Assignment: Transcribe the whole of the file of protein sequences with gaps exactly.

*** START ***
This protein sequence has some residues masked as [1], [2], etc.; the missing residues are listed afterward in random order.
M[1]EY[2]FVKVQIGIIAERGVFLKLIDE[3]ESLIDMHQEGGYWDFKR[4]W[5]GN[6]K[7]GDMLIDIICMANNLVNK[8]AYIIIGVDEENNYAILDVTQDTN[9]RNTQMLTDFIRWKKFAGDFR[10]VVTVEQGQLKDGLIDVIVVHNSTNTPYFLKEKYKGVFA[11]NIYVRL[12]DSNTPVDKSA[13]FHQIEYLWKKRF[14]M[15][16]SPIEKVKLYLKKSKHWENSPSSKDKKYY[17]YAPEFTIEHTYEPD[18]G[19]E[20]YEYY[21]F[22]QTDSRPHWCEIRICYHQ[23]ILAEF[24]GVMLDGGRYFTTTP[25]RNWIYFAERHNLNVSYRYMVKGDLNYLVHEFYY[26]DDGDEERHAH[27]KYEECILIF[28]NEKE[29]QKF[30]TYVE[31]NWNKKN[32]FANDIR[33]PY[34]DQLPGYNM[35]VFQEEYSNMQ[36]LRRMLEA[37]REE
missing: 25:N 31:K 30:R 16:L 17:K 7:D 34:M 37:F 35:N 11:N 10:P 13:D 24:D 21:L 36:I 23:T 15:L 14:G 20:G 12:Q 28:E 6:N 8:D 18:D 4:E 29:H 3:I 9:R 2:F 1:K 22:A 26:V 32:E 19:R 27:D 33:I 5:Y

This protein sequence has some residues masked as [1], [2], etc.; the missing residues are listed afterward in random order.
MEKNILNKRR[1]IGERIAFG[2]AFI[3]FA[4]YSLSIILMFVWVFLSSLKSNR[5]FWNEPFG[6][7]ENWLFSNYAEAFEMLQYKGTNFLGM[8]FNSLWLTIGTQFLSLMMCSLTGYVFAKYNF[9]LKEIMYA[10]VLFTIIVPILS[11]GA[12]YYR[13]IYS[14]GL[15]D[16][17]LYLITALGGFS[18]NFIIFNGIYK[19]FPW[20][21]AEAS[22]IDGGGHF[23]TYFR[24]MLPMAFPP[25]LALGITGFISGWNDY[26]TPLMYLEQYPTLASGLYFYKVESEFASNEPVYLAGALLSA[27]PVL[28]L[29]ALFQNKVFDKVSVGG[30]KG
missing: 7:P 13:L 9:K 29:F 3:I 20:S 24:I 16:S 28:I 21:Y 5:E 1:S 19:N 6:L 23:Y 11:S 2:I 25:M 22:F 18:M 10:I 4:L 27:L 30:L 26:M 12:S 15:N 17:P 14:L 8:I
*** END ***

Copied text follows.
This protein sequence has some residues masked as [1], [2], etc.; the missing residues are listed afterward in random order.
M[1]EY[2]FVKVQIGIIAERGVFLKLIDE[3]ESLIDMHQEGGYWDFKR[4]W[5]GN[6]K[7]GDMLIDIICMANNLVNK[8]AYIIIGVDEENNYAILDVTQDTN[9]RNTQMLTDFIRWKKFAGDFR[10]VVTVEQGQLKDGLIDVIVVHNSTNTPYFLKEKYKGVFA[11]NIYVRL[12]DSNTPVDKSA[13]FHQIEYLWKKRF[14]M[15][16]SPIEKVKLYLKKSKHWENSPSSKDKKYY[17]YAPEFTIEHTYEPD[18]G[19]E[20]YEYY[21]F[22]QTDSRPHWCEIRICYHQ[23]ILAEF[24]GVMLDGGRYFTTTP[25]RNWIYFAERHNLNVSYRYMVKGDLNYLVHEFYY[26]DDGDEERHAH[27]KYEECILIF[28]NEKE[29]QKF[30]TYVE[31]NWNKKN[32]FANDIR[33]PY[34]DQLPGYNM[35]VFQEEYSNMQ[36]LRRMLEA[37]REE
missing: 25:N 31:K 30:R 16:L 17:K 7:D 34:M 37:F 35:N 11:N 10:P 13:D 24:D 21:L 36:I 23:T 15:L 14:G 20:G 12:Q 28:E 6:N 8:D 18:D 4:E 29:H 3:I 9:R 2:F 1:K 22:A 26:V 32:E 19:R 27:D 33:I 5:Y

This protein sequence has some residues masked as [1], [2], etc.; the missing residues are listed afterward in random order.
MEKNILNKRR[1]IGERIAFG[2]AFI[3]FA[4]YSLSIILMFVWVFLSSLKSNR[5]FWNEPFG[6][7]ENWLFSNYAEAFEMLQYKGTNFLGM[8]FNSLWLTIGTQFLSLMMCSLTGYVFAKYNF[9]LKEIMYA[10]VLFTIIVPILS[11]GA[12]YYR[13]IYS[14]GL[15]D[16][17]LYLITALGGFS[18]NFIIFNGIYK[19]FPW[20][21]AEAS[22]IDGGGHF[23]TYFR[24]MLPMAFPP[25]LALGITGFISGWNDY[26]TPLMYLEQYPTLASGLYFYKVESEFASNEPVYLAGALLSA[27]PVL[28]L[29]ALFQNKVFDKVSVGG[30]KG
missing: 7:P 13:L 9:K 29:F 3:I 20:S 24:I 16:S 28:I 21:Y 5:E 1:S 19:N 6:L 23:Y 11:S 2:I 25:M 22:F 18:M 10:I 4:L 27:L 30:L 26:M 12:S 15:N 17:P 14:L 8:I